Electrolube, the global electro-chemicals manufacturer, was recently approached by a company in Australia for assistance with a particularly unusual application. The customer needed protection for an underwater LED lighting unit. The encapsulation resin needed to be light blue for aesthetic purposes and had to be able to withstand water temperatures between 5 to 40°C, as well as being flame retardant. The customer specifically asked for a sample of a very flexible encapsulation resin that could resist attack from constant immersion in pool water. Critically, this water could be salt water or fresh water.
Electrolube’s encapsulation resin was to replace the customer’s existing epoxy resin from a different supplier, which was causing problems with slight deformation of the base unit, due to the exotherm. The customer specified that the desired resin needed to be highly resistant to both salt and fresh water immersion. Water naturally corrodes most metals due to electrochemical oxidation, however, when a salt water medium is used, the rate of oxidation is significantly increased due to the presence of dissolved sodium and chlorine ions.
Electrolube’s technical support team swung into action to resolve the problem as quickly as possible and offered two possible solutions – polyurethane resins UR5118 and UR5097. After further testing, UR5118 was discounted, but the first production batch of UR5097 resin material was manufactured and shipped to Australia with good results. Mike Woods, Electrolube’s Australia and New Zealand manager, together with Electrolube’s global business technical director for the Resins Division, Alistair Little, visited the customer and discovered that there were a couple of issues with the material.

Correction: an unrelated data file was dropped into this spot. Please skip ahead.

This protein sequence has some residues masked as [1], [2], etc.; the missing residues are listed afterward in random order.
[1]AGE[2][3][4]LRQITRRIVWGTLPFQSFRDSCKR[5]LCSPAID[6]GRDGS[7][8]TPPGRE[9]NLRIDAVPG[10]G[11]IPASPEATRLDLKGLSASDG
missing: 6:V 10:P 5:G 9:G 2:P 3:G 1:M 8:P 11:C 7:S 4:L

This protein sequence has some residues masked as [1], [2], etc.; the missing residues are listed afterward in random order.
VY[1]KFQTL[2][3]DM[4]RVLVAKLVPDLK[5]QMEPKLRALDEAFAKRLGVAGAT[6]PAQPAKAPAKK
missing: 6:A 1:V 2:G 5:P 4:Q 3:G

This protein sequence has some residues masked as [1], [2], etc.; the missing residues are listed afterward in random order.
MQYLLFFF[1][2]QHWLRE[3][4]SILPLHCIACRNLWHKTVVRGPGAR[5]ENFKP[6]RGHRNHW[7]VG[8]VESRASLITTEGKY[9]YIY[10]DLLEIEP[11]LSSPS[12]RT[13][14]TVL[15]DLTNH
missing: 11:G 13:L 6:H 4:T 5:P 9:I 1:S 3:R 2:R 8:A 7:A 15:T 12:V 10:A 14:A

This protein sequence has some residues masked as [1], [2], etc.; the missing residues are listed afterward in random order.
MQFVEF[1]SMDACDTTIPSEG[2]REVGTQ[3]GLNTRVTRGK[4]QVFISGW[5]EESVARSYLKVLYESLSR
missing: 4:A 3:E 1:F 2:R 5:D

The first issue to overcome was the material had sedimented over time and was increasingly more difficult to reincorporate back into the resin mix, the second was that there was a slight bleed of resin through the gap between the resin and the LED unit. With a bit of lateral thinking, the logical solution was to increase the thixotropic nature of the resin, which would help to slow down the rate of sedimentation to an acceptable level and prevent the resin bleeding through the gap.
Following two weeks’ laboratory work, where a number of different options were tested, Electrolube’s R&D team produced a material that had sufficient thixotropy to slow down the sedimentation and prevent flow through the gap. The resin material was also still very easy to mix and pour into the unit, in fact the increase in the mix viscosity of modified resin was only slightly higher than the original resin and the colour of UR5097 was altered to the desired colour shade, matching against a RAL standard. This produced a completely bespoke solution that effectively resolved the customer’s issues.
Importantly for this application, the resin is designed to withstand both fresh and salt water ingress and prevent the transmission of metal ions that could attack any metal present. The polymer used in the resin is also highly resistant to the transmission of water even at various pressure differences experienced due to the depth of the water.
Electrolube’s managing director, Ron Jakeman, said: ‘We are delighted with the outcome of this particular application challenge. At Electrolube, we are perfectly set up to solve issues for customers quickly and reliably with our international distribution, state-of-the-art in-house testing facilities and global manufacturing sites ready to deal with any challenges. Our responsive, friendly and flexible approach is one of our strengths, and sets us apart from our competitors. We believe the proven quality of our products and easy product application processes, combined with our knowledge of the needs of LED manufacturers, helped assure the success of this project.’